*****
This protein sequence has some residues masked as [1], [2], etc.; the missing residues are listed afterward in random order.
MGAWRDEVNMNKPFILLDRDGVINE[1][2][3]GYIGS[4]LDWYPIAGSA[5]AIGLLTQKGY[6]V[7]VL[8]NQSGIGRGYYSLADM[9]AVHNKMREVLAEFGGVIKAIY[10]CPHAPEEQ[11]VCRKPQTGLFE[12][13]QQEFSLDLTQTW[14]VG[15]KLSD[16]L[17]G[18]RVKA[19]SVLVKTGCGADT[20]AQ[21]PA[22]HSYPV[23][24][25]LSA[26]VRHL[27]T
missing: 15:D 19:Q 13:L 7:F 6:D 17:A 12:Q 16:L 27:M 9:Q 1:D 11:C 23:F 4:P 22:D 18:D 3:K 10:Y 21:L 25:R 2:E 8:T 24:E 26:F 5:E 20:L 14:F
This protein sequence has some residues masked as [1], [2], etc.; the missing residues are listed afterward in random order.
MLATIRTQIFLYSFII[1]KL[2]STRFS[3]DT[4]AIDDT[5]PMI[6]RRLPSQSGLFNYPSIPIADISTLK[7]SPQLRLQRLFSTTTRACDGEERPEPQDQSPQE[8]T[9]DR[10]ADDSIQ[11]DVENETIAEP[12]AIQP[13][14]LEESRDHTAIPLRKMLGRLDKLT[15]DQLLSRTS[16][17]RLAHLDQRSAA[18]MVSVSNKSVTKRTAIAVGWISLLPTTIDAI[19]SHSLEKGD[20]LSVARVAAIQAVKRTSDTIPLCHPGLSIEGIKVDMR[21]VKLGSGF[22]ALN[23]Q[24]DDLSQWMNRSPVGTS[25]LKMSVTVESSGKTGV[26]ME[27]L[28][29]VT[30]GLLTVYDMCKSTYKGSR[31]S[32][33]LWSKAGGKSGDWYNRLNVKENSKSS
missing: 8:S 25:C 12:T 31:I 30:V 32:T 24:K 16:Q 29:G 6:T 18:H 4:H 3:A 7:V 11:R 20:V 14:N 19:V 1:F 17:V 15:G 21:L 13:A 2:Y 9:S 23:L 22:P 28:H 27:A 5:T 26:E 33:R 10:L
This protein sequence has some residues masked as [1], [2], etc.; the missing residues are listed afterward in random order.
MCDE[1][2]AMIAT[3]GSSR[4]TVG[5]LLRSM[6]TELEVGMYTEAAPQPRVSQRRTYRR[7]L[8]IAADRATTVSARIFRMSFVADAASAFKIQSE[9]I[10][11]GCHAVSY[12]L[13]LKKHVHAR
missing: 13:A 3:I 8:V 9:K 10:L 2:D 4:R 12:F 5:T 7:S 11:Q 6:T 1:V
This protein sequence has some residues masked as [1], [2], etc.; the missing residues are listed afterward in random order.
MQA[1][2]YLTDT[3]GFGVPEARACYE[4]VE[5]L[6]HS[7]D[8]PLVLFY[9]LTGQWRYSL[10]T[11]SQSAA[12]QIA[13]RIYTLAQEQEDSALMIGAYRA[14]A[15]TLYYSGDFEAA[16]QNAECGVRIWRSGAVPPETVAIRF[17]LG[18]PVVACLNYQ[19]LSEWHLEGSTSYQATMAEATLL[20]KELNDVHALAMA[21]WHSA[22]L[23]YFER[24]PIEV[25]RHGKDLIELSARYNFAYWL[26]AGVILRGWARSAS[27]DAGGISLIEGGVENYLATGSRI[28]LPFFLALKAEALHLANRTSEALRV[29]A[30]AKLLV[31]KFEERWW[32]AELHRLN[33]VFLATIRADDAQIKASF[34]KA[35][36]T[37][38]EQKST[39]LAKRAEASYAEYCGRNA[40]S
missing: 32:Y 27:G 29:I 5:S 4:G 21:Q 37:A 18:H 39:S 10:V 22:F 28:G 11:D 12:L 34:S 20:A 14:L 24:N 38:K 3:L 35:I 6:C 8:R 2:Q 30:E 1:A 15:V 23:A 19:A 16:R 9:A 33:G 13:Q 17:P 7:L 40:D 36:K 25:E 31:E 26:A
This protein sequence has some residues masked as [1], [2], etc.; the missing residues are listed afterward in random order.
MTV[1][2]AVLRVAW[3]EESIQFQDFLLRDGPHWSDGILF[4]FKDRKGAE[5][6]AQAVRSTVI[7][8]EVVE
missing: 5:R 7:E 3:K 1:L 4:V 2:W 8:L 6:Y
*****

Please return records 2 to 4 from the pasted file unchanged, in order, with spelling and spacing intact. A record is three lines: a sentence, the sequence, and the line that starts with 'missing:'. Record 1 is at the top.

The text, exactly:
This protein sequence has some residues masked as [1], [2], etc.; the missing residues are listed afterward in random order.
MLATIRTQIFLYSFII[1]KL[2]STRFS[3]DT[4]AIDDT[5]PMI[6]RRLPSQSGLFNYPSIPIADISTLK[7]SPQLRLQRLFSTTTRACDGEERPEPQDQSPQE[8]T[9]DR[10]ADDSIQ[11]DVENETIAEP[12]AIQP[13][14]LEESRDHTAIPLRKMLGRLDKLT[15]DQLLSRTS[16][17]RLAHLDQRSAA[18]MVSVSNKSVTKRTAIAVGWISLLPTTIDAI[19]SHSLEKGD[20]LSVARVAAIQAVKRTSDTIPLCHPGLSIEGIKVDMR[21]VKLGSGF[22]ALN[23]Q[24]DDLSQWMNRSPVGTS[25]LKMSVTVESSGKTGV[26]ME[27]L[28][29]VT[30]GLLTVYDMCKSTYKGSR[31]S[32][33]LWSKAGGKSGDWYNRLNVKENSKSS
missing: 8:S 25:C 12:T 31:I 30:V 32:T 24:K 16:Q 29:G 6:T 18:H 4:H 3:A 7:V 11:R 20:V 14:N 19:V 1:F 17:V 15:G 21:L 13:A 2:Y 9:S 23:L 22:P 28:H 27:A 5:T 26:E 33:R 10:L
This protein sequence has some residues masked as [1], [2], etc.; the missing residues are listed afterward in random order.
MCDE[1][2]AMIAT[3]GSSR[4]TVG[5]LLRSM[6]TELEVGMYTEAAPQPRVSQRRTYRR[7]L[8]IAADRATTVSARIFRMSFVADAASAFKIQSE[9]I[10][11]GCHAVSY[12]L[13]LKKHVHAR
missing: 13:A 3:I 8:V 9:K 10:L 2:D 4:R 12:F 5:T 7:S 11:Q 6:T 1:V
This protein sequence has some residues masked as [1], [2], etc.; the missing residues are listed afterward in random order.
MQA[1][2]YLTDT[3]GFGVPEARACYE[4]VE[5]L[6]HS[7]D[8]PLVLFY[9]LTGQWRYSL[10]T[11]SQSAA[12]QIA[13]RIYTLAQEQEDSALMIGAYRA[14]A[15]TLYYSGDFEAA[16]QNAECGVRIWRSGAVPPETVAIRF[17]LG[18]PVVACLNYQ[19]LSEWHLEGSTSYQATMAEATLL[20]KELNDVHALAMA[21]WHSA[22]L[23]YFER[24]PIEV[25]RHGKDLIELSARYNFAYWL[26]AGVILRGWARSAS[27]DAGGISLIEGGVENYLATGSRI[28]LPFFLALKAEALHLANRTSEALRV[29]A[30]AKLLV[31]KFEERWW[32]AELHRLN[33]VFLATIRADDAQIKASF[34]KA[35][36]T[37][38]EQKST[39]LAKRAEASYAEYCGRNA[40]S
missing: 32:Y 27:G 29:I 5:S 4:G 21:Q 37:A 18:H 39:S 10:V 22:F 28:G 11:D 12:L 34:S 20:A 14:L 24:N 38:K 3:L 35:I 6:C 8:R 2:Q 30:E 1:A 15:V 23:A 19:A 16:R 9:A 33:G 13:Q 17:P 7:L 40:D 36:K 25:E 31:E 26:A